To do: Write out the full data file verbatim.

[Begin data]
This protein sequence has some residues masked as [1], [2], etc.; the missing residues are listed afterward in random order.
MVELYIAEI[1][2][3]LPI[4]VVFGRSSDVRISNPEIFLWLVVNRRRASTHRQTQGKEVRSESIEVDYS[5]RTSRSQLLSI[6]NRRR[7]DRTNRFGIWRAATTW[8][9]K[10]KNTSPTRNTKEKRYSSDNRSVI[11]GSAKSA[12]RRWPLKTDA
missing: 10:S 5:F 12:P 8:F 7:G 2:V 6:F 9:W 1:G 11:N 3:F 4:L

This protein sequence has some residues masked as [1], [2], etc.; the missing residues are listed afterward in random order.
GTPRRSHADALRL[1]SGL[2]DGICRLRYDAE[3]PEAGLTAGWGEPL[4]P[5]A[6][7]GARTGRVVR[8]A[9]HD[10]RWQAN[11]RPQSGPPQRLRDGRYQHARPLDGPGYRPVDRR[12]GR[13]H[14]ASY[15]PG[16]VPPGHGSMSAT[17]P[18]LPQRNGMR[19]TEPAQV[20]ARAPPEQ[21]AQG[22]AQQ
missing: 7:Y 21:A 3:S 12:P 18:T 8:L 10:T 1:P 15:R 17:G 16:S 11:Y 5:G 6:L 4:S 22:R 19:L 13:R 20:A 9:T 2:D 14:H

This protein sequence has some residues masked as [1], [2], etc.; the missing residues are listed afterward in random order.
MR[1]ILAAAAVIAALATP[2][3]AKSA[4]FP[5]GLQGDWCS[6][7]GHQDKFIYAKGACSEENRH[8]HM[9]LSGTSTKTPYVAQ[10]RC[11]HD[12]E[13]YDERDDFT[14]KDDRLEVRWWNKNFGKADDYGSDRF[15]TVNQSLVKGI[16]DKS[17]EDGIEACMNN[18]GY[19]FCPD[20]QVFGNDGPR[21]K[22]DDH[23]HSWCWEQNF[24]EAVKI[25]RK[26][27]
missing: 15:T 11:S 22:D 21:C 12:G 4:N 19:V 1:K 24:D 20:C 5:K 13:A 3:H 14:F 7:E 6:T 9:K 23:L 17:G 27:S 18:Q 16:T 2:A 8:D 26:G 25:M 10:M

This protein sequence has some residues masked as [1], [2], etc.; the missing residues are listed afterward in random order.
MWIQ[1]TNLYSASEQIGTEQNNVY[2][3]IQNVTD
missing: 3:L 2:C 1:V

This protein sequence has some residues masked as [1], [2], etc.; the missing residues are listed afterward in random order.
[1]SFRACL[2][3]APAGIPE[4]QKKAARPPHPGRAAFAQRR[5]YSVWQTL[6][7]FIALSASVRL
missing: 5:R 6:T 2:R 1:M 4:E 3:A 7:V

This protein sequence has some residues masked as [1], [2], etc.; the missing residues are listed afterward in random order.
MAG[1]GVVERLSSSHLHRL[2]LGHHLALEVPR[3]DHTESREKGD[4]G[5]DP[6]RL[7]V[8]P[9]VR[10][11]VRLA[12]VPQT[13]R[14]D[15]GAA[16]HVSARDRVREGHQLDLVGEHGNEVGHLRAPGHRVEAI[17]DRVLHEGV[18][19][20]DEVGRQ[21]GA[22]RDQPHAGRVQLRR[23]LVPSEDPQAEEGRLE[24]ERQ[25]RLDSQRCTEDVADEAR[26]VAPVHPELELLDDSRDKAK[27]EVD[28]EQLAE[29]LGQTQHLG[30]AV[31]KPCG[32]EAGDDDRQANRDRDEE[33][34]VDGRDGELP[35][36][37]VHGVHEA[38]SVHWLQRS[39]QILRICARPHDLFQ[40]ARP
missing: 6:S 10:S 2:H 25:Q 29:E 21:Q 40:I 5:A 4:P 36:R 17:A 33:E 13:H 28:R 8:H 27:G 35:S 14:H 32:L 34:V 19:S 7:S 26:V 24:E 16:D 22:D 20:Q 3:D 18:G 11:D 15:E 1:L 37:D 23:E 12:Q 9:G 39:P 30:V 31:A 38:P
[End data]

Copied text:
This protein sequence has some residues masked as [1], [2], etc.; the missing residues are listed afterward in random order.
MVELYIAEI[1][2][3]LPI[4]VVFGRSSDVRISNPEIFLWLVVNRRRASTHRQTQGKEVRSESIEVDYS[5]RTSRSQLLSI[6]NRRR[7]DRTNRFGIWRAATTW[8][9]K[10]KNTSPTRNTKEKRYSSDNRSVI[11]GSAKSA[12]RRWPLKTDA
missing: 10:S 5:F 12:P 8:F 7:G 2:V 6:F 9:W 1:G 11:N 3:F 4:L

This protein sequence has some residues masked as [1], [2], etc.; the missing residues are listed afterward in random order.
GTPRRSHADALRL[1]SGL[2]DGICRLRYDAE[3]PEAGLTAGWGEPL[4]P[5]A[6][7]GARTGRVVR[8]A[9]HD[10]RWQAN[11]RPQSGPPQRLRDGRYQHARPLDGPGYRPVDRR[12]GR[13]H[14]ASY[15]PG[16]VPPGHGSMSAT[17]P[18]LPQRNGMR[19]TEPAQV[20]ARAPPEQ[21]AQG[22]AQQ
missing: 7:Y 21:A 3:S 12:P 18:T 8:L 10:T 1:P 15:R 17:G 16:S 11:Y 5:G 6:L 4:S 22:R 19:L 13:R 20:A 9:T 2:D 14:H

This protein sequence has some residues masked as [1], [2], etc.; the missing residues are listed afterward in random order.
MR[1]ILAAAAVIAALATP[2][3]AKSA[4]FP[5]GLQGDWCS[6][7]GHQDKFIYAKGACSEENRH[8]HM[9]LSGTSTKTPYVAQ[10]RC[11]HD[12]E[13]YDERDDFT[14]KDDRLEVRWWNKNFGKADDYGSDRF[15]TVNQSLVKGI[16]DKS[17]EDGIEACMNN[18]GY[19]FCPD[20]QVFGNDGPR[21]K[22]DDH[23]HSWCWEQNF[24]EAVKI[25]RK[26][27]
missing: 15:T 11:S 22:D 21:C 12:G 4:N 19:V 1:K 24:D 20:C 5:K 13:A 3:H 14:F 7:E 6:T 9:K 23:L 17:G 27:S 18:Q 16:T 2:A 8:D 26:G 25:M 10:M

This protein sequence has some residues masked as [1], [2], etc.; the missing residues are listed afterward in random order.
MWIQ[1]TNLYSASEQIGTEQNNVY[2][3]IQNVTD
missing: 3:L 2:C 1:V

This protein sequence has some residues masked as [1], [2], etc.; the missing residues are listed afterward in random order.
[1]SFRACL[2][3]APAGIPE[4]QKKAARPPHPGRAAFAQRR[5]YSVWQTL[6][7]FIALSASVRL
missing: 5:R 6:T 2:R 1:M 4:E 3:A 7:V

This protein sequence has some residues masked as [1], [2], etc.; the missing residues are listed afterward in random order.
MAG[1]GVVERLSSSHLHRL[2]LGHHLALEVPR[3]DHTESREKGD[4]G[5]DP[6]RL[7]V[8]P[9]VR[10][11]VRLA[12]VPQT[13]R[14]D[15]GAA[16]HVSARDRVREGHQLDLVGEHGNEVGHLRAPGHRVEAI[17]DRVLHEGV[18][19][20]DEVGRQ[21]GA[22]RDQPHAGRVQLRR[23]LVPSEDPQAEEGRLE[24]ERQ[25]RLDSQRCTEDVADEAR[26]VAPVHPELELLDDSRDKAK[27]EVD[28]EQLAE[29]LGQTQHLG[30]AV[31]KPCG[32]EAGDDDRQANRDRDEE[33][34]VDGRDGELP[35][36][37]VHGVHEA[38]SVHWLQRS[39]QILRICARPHDLFQ[40]ARP
missing: 6:S 10:S 2:H 25:Q 29:E 21:Q 40:I 5:A 4:P 36:R 17:A 33:E 13:H 28:R 8:H 27:G 35:S 14:H 32:L 34:V 19:S 7:S 26:V 24:E 16:D 22:D 20:Q 3:D 18:G 11:D 15:E 1:L 37:D 23:E 12:Q 9:G 39:P 30:V 31:A 38:P